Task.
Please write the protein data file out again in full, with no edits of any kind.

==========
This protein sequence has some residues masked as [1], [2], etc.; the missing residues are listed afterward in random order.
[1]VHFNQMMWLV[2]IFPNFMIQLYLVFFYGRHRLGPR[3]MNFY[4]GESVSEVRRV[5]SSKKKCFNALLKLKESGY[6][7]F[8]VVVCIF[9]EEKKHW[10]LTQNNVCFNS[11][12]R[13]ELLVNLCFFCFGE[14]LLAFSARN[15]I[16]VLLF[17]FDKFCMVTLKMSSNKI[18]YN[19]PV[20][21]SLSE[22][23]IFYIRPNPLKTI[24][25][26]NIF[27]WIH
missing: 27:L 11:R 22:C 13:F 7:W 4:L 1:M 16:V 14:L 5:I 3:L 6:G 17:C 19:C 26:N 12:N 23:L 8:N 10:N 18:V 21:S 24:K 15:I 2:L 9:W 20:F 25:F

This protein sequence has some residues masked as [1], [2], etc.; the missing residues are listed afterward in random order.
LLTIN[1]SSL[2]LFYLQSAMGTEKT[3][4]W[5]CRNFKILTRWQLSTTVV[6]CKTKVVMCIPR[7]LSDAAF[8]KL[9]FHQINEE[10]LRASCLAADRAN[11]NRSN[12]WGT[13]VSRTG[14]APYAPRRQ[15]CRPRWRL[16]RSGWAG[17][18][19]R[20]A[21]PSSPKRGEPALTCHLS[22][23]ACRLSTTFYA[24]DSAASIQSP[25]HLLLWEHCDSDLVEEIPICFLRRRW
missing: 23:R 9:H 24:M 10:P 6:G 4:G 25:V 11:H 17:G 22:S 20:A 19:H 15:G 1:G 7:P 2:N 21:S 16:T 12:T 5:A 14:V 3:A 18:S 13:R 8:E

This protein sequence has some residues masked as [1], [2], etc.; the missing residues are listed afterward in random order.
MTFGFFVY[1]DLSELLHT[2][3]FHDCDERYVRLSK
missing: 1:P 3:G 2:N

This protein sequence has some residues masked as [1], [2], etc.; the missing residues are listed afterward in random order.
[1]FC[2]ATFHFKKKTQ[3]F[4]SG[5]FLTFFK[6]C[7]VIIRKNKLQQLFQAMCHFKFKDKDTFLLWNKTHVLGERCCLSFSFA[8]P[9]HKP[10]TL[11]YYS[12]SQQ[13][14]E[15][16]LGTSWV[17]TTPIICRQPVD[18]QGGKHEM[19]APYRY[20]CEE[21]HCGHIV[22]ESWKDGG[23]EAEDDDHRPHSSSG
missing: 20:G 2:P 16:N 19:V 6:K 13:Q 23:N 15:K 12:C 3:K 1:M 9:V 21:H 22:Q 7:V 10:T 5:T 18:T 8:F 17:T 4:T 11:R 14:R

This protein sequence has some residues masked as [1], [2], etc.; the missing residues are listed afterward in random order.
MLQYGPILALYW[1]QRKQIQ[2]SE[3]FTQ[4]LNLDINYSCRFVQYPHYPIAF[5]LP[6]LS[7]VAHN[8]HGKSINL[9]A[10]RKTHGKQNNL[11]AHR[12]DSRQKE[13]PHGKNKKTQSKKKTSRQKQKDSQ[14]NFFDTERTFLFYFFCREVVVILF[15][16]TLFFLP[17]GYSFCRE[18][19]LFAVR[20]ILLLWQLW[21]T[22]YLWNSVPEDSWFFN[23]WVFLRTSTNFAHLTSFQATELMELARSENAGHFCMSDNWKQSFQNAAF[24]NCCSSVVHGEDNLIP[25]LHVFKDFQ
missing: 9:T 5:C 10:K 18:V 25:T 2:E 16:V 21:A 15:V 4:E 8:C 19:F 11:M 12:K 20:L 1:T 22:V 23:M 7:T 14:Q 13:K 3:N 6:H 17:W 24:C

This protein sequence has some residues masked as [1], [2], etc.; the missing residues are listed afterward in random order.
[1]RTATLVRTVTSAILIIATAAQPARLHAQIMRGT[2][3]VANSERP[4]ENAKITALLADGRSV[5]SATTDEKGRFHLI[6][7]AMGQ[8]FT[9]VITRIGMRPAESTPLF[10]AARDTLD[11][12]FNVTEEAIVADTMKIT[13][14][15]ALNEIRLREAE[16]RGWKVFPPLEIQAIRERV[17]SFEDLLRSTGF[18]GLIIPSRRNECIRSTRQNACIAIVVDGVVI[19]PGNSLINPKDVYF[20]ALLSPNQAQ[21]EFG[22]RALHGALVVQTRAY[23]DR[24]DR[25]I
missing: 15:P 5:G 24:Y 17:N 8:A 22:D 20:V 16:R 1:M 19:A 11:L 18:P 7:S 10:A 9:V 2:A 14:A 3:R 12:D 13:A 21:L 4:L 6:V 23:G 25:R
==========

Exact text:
This protein sequence has some residues masked as [1], [2], etc.; the missing residues are listed afterward in random order.
[1]VHFNQMMWLV[2]IFPNFMIQLYLVFFYGRHRLGPR[3]MNFY[4]GESVSEVRRV[5]SSKKKCFNALLKLKESGY[6][7]F[8]VVVCIF[9]EEKKHW[10]LTQNNVCFNS[11][12]R[13]ELLVNLCFFCFGE[14]LLAFSARN[15]I[16]VLLF[17]FDKFCMVTLKMSSNKI[18]YN[19]PV[20][21]SLSE[22][23]IFYIRPNPLKTI[24][25][26]NIF[27]WIH
missing: 27:L 11:R 22:C 13:F 7:W 4:L 1:M 16:V 14:L 5:I 3:L 6:G 17:C 19:C 26:N 12:N 23:L 8:N 10:N 18:V 21:S 24:K 15:I 2:L 9:W 20:F 25:F

This protein sequence has some residues masked as [1], [2], etc.; the missing residues are listed afterward in random order.
LLTIN[1]SSL[2]LFYLQSAMGTEKT[3][4]W[5]CRNFKILTRWQLSTTVV[6]CKTKVVMCIPR[7]LSDAAF[8]KL[9]FHQINEE[10]LRASCLAADRAN[11]NRSN[12]WGT[13]VSRTG[14]APYAPRRQ[15]CRPRWRL[16]RSGWAG[17][18][19]R[20]A[21]PSSPKRGEPALTCHLS[22][23]ACRLSTTFYA[24]DSAASIQSP[25]HLLLWEHCDSDLVEEIPICFLRRRW
missing: 23:R 9:H 24:M 10:P 6:G 4:G 25:V 11:H 17:G 22:S 20:A 19:H 15:G 1:G 7:P 2:N 21:S 16:T 12:T 5:A 14:V 3:A 18:S 13:R 8:E

This protein sequence has some residues masked as [1], [2], etc.; the missing residues are listed afterward in random order.
MTFGFFVY[1]DLSELLHT[2][3]FHDCDERYVRLSK
missing: 1:P 3:G 2:N

This protein sequence has some residues masked as [1], [2], etc.; the missing residues are listed afterward in random order.
[1]FC[2]ATFHFKKKTQ[3]F[4]SG[5]FLTFFK[6]C[7]VIIRKNKLQQLFQAMCHFKFKDKDTFLLWNKTHVLGERCCLSFSFA[8]P[9]HKP[10]TL[11]YYS[12]SQQ[13][14]E[15][16]LGTSWV[17]TTPIICRQPVD[18]QGGKHEM[19]APYRY[20]CEE[21]HCGHIV[22]ESWKDGG[23]EAEDDDHRPHSSSG
missing: 20:G 2:P 16:N 19:V 6:K 13:Q 23:N 15:K 12:C 3:K 1:M 9:V 21:H 22:Q 7:V 10:T 5:T 18:T 8:F 17:T 4:T 11:R 14:R

This protein sequence has some residues masked as [1], [2], etc.; the missing residues are listed afterward in random order.
MLQYGPILALYW[1]QRKQIQ[2]SE[3]FTQ[4]LNLDINYSCRFVQYPHYPIAF[5]LP[6]LS[7]VAHN[8]HGKSINL[9]A[10]RKTHGKQNNL[11]AHR[12]DSRQKE[13]PHGKNKKTQSKKKTSRQKQKDSQ[14]NFFDTERTFLFYFFCREVVVILF[15][16]TLFFLP[17]GYSFCRE[18][19]LFAVR[20]ILLLWQLW[21]T[22]YLWNSVPEDSWFFN[23]WVFLRTSTNFAHLTSFQATELMELARSENAGHFCMSDNWKQSFQNAAF[24]NCCSSVVHGEDNLIP[25]LHVFKDFQ
missing: 9:T 5:C 10:K 18:V 25:T 2:E 16:V 21:A 15:V 4:E 8:C 19:F 11:M 12:K 20:L 1:T 22:V 23:M 7:T 14:Q 13:K 3:N 6:H 17:W 24:C

This protein sequence has some residues masked as [1], [2], etc.; the missing residues are listed afterward in random order.
[1]RTATLVRTVTSAILIIATAAQPARLHAQIMRGT[2][3]VANSERP[4]ENAKITALLADGRSV[5]SATTDEKGRFHLI[6][7]AMGQ[8]FT[9]VITRIGMRPAESTPLF[10]AARDTLD[11][12]FNVTEEAIVADTMKIT[13][14][15]ALNEIRLREAE[16]RGWKVFPPLEIQAIRERV[17]SFEDLLRSTGF[18]GLIIPSRRNECIRSTRQNACIAIVVDGVVI[19]PGNSLINPKDVYF[20]ALLSPNQAQ[21]EFG[22]RALHGALVVQTRAY[23]DR[24]DR[25]I
missing: 15:P 5:G 24:Y 17:N 8:A 22:D 20:V 16:R 1:M 19:A 11:L 18:P 7:S 10:A 9:V 2:A 14:A 3:R 12:D 13:A 21:L 4:L 6:V 23:G 25:R